David Bourget (Western Ontario)
David Chalmers (ANU, NYU)
Rafael De Clercq
Jack Alan Reynolds
Learn more about PhilPapers
Philosophy and Literature 24 (1):67-82 (2000)
In his Meditations Descartes tells us that he initially thought error might be avoided if he withheld assent “no less carefully from what is not plainly certain and indubitable than from what is obviously false.” For example, he thinks it plainly certain and indubitable that he is “sitting by the fire, wearing a winter cloak, holding this paper in my hands, and so on.” And yet even what is “plainly certain and indubitable” can be doubted. “I will suppose, then, not that there is a supremely good God, the source of truth; but that there is an evil spirit, who is supremely powerful and intelligent, and does his utmost to deceive me.” Such a deceiver can spin illusions that appear indubitably real and true—of hands, fire, cloak, paper—and not only when there are none present in any particular case but even where there are none at all in any case. “I will suppose that sky, air, earth, colors, shapes, sounds and all external objects are mere delusive dreams, by means of which he lays snares for my credulity.”2 The deceiver hypothesis is the most difficult skeptical doubt Descartes must surmount in the remaining Meditations. I say the deceiver hypothesis, and for Descartes the deceiver is a mere possibility, raised so as to motivate the reconstitution of knowledge that follows. That there might be a powerful deceiver is itself a threat to knowledge for Descartes. Indeed even the possibility of an evil deceiver is so powerful a threat that Descartes must do nothing less than prove God’s existence to reestablish certainty. It is only at the end of his Meditations that Descartes can say, as if looking back on a hysterical moment, that the evil deceiver idea was “exaggerated” and “ridiculous.”3..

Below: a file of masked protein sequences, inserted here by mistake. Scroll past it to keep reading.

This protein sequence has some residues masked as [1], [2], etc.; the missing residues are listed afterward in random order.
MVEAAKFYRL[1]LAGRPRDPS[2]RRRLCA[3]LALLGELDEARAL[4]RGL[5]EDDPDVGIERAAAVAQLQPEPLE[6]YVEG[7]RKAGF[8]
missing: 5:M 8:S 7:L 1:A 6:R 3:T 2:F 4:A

|Keywords||No keywords specified (fix it)|
|Categories||categorize this paper)|
Setup an account with your affiliations in order to access resources via your University's proxy server
Configure custom proxy (use this if your affiliation does not provide a proxy)
|Through your library|
References found in this work BETA
No references found.
Citations of this work BETA
No citations found.
Similar books and articles
Brian P. McLaughlin (2000). Self-Knowledge, Externalism, and Skepticism,I. Aristotelian Society Supplementary Volume 74 (1):93–118.
Michael W. Hickson (2011). The Moral Certainty of Immortality in Descartes. History of Philosophy Quarterly 28 (3):227-247.
David Scott (2009). Descartes, Madness and Method. International Philosophical Quarterly 49 (2):153-171.
John J. Conley (1994). The Silence of Descartes. Philosophy and Theology 8 (3):199-212.
Andrea Christofidou (2001). Descartes' Dualism: Correcting Some Misconceptions. Journal of the History of Philosophy 39 (2):215-238.
Kevin Lynch (2012). On the “Tension” Inherent in Self-Deception. Philosophical Psychology 25 (3):433-450.
Ewing Y. Chinn (1983). A Journey Around the Cartesian Circle. Philosophy Research Archives 9:279-292.
Added to index2009-02-26
Total downloads16 ( #118,499 of 1,679,367 )
Recent downloads (6 months)2 ( #112,124 of 1,679,367 )
How can I increase my downloads?